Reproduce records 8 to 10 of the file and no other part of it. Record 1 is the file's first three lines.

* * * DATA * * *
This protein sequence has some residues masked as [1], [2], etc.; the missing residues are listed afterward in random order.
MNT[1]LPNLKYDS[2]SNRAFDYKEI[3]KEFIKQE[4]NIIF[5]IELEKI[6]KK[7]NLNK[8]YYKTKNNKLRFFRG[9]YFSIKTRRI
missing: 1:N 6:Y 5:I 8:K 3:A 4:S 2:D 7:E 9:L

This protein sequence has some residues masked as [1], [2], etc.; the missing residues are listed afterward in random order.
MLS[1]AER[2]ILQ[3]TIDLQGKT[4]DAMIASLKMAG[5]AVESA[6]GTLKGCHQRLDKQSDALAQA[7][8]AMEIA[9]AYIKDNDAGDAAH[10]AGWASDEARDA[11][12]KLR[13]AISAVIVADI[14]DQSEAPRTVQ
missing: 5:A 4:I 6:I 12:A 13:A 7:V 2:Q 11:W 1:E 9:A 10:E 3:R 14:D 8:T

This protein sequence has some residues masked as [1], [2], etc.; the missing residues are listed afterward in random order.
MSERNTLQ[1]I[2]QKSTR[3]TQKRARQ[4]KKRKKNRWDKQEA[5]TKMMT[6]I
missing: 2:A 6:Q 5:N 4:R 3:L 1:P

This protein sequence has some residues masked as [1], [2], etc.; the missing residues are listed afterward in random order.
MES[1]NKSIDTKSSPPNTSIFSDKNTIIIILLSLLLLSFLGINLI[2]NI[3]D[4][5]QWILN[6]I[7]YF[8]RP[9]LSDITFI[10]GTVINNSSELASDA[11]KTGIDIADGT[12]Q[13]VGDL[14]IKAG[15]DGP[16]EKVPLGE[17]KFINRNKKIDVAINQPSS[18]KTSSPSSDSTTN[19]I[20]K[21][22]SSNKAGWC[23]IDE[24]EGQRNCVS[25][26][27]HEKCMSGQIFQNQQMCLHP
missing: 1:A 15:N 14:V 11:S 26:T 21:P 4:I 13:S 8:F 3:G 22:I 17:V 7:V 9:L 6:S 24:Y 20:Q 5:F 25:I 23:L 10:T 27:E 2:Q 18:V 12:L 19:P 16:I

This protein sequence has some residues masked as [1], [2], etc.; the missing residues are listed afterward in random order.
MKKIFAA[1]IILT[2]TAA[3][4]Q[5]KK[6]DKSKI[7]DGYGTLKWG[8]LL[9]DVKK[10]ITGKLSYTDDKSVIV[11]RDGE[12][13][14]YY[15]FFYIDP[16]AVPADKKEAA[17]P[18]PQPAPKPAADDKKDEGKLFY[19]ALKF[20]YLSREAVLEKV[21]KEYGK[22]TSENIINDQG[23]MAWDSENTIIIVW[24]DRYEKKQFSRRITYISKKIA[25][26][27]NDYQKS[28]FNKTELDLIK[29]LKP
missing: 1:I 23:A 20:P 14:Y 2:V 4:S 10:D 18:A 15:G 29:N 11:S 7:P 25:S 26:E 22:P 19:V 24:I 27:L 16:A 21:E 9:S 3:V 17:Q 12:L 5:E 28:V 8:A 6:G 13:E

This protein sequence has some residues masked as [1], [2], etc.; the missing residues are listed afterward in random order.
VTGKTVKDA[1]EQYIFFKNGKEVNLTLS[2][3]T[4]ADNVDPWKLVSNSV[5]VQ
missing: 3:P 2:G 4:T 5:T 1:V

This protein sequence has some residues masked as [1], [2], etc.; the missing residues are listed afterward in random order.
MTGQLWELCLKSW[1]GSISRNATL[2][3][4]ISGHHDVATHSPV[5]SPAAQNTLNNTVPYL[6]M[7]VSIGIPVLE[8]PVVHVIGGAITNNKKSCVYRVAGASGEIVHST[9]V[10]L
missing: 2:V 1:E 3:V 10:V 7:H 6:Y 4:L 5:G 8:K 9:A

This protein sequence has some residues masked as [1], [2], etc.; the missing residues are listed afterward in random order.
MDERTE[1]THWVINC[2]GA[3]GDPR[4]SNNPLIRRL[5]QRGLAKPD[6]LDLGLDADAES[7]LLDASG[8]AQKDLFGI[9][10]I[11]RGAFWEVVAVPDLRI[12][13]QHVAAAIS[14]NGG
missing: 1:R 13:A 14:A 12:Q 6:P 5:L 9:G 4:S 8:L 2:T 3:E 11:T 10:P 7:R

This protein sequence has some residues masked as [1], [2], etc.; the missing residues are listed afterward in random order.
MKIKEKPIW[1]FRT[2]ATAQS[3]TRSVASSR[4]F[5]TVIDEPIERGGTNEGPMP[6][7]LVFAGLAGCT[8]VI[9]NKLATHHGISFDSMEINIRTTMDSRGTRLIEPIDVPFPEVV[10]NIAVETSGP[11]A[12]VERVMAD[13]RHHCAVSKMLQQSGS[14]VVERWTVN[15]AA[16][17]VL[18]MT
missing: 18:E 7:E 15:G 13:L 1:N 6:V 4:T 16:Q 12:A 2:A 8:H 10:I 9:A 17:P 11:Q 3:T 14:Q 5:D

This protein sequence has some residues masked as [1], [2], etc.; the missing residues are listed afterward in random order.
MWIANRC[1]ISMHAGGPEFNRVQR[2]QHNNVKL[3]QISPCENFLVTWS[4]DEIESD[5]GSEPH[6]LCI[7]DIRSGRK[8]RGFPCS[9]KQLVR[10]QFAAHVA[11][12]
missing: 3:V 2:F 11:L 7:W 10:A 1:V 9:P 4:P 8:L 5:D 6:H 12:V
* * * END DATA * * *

This protein sequence has some residues masked as [1], [2], etc.; the missing residues are listed afterward in random order.
MDERTE[1]THWVINC[2]GA[3]GDPR[4]SNNPLIRRL[5]QRGLAKPD[6]LDLGLDADAES[7]LLDASG[8]AQKDLFGI[9][10]I[11]RGAFWEVVAVPDLRI[12][13]QHVAAAIS[14]NGG
missing: 1:R 13:A 14:A 12:Q 6:P 5:L 9:G 4:S 8:L 2:T 3:E 11:T 10:P 7:R

This protein sequence has some residues masked as [1], [2], etc.; the missing residues are listed afterward in random order.
MKIKEKPIW[1]FRT[2]ATAQS[3]TRSVASSR[4]F[5]TVIDEPIERGGTNEGPMP[6][7]LVFAGLAGCT[8]VI[9]NKLATHHGISFDSMEINIRTTMDSRGTRLIEPIDVPFPEVV[10]NIAVETSGP[11]A[12]VERVMAD[13]RHHCAVSKMLQQSGS[14]VVERWTVN[15]AA[16][17]VL[18]MT
missing: 18:E 7:E 15:G 13:L 1:N 6:V 4:T 16:Q 12:A 2:A 8:H 10:I 9:A 17:P 11:Q 3:T 14:Q 5:D

This protein sequence has some residues masked as [1], [2], etc.; the missing residues are listed afterward in random order.
MWIANRC[1]ISMHAGGPEFNRVQR[2]QHNNVKL[3]QISPCENFLVTWS[4]DEIESD[5]GSEPH[6]LCI[7]DIRSGRK[8]RGFPCS[9]KQLVR[10]QFAAHVA[11][12]
missing: 3:V 2:F 11:L 7:W 10:A 1:V 9:P 4:P 8:L 5:D 6:H 12:V